Let’s get started and save those files!

STEP 1: TURN OFF YOUR COMPUTER

A. Turn off your computer or hold the power button until it turns off.

STEP 2: ENTER SINGLE USER MODE

A. Turn on your computer and quickly press CMD (Apple Key) + S
B. If you successfully entered the keys mentioned above, the screen will go black and you will start to see a bunch of white texts on the screen.
C. It’ll load for a bit so just wait until you can start to type.

STEP 3: CHECK THE NAME OF YOUR MAIN BOOT DRIVE

A. Since you will be accessing your main hdd by just typing, you need to know its name. For others, I’m sure you already named your main hdd but for those who don’t, you can check the name of your main drive by typing ls /Volumes then hit return.
B. You will then see a “list” of all your available hdd’s inside your computer and most likely you will only have one. In my case, I didn’t rename my main drive and it’s called “Macintosh HD”.

STEP 4: PLUGIN ANY EXTERNAL STORAGE (HDD or FLASH DRIVE)

A. Prepare your external storage and plug it in your mac’s USB port.
B. When you enter single user mode, the default permissions of your HDD’s are set to READ-ONLY, meaning you’re not capable of copying any files and pasting it to any external drive.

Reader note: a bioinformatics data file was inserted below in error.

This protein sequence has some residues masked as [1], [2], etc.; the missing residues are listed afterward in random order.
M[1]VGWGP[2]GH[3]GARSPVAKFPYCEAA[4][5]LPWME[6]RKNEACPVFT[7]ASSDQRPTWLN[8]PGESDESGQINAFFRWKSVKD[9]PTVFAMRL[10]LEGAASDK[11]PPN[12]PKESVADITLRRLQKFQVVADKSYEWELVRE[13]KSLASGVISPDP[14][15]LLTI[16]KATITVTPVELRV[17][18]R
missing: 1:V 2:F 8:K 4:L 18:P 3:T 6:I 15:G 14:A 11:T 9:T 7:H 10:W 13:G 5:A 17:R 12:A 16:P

C. To set it to READ-WRITE, we first need to “mount” it. Type the command sbin/mount -uw/ and hit return. You will be notified for errors if you mistype the command so don’t worry ;)
D. We then need to do a “file system check” which will scan our HDD’s for errors. Type the command sbin/fsck -fy then hit return.
E. Just wait for the command to finish since it will scan our drives. Once it’s done, it will notify you if your drive has errors that needs fixing. If it has any errors, just run the sbin/fsck -fy command again until you receive a message stating that your drive is OK.

STEP 5: CREATE A “SHAREPOINT” FOR OUR DRIVE

A. In OSX, plugging in an external drive will automatically mount that drive giving you direct access to it. In single-user mode, we need to manually mount it. You can verify this by typing ls /Volumes and you will notice that your external drive is not listed on the results.
B. So how can we access it then? We need to create some kind of a “hook” to our external drive. Think of it as some sort of a “gate” that we can use to access the contents of our drive.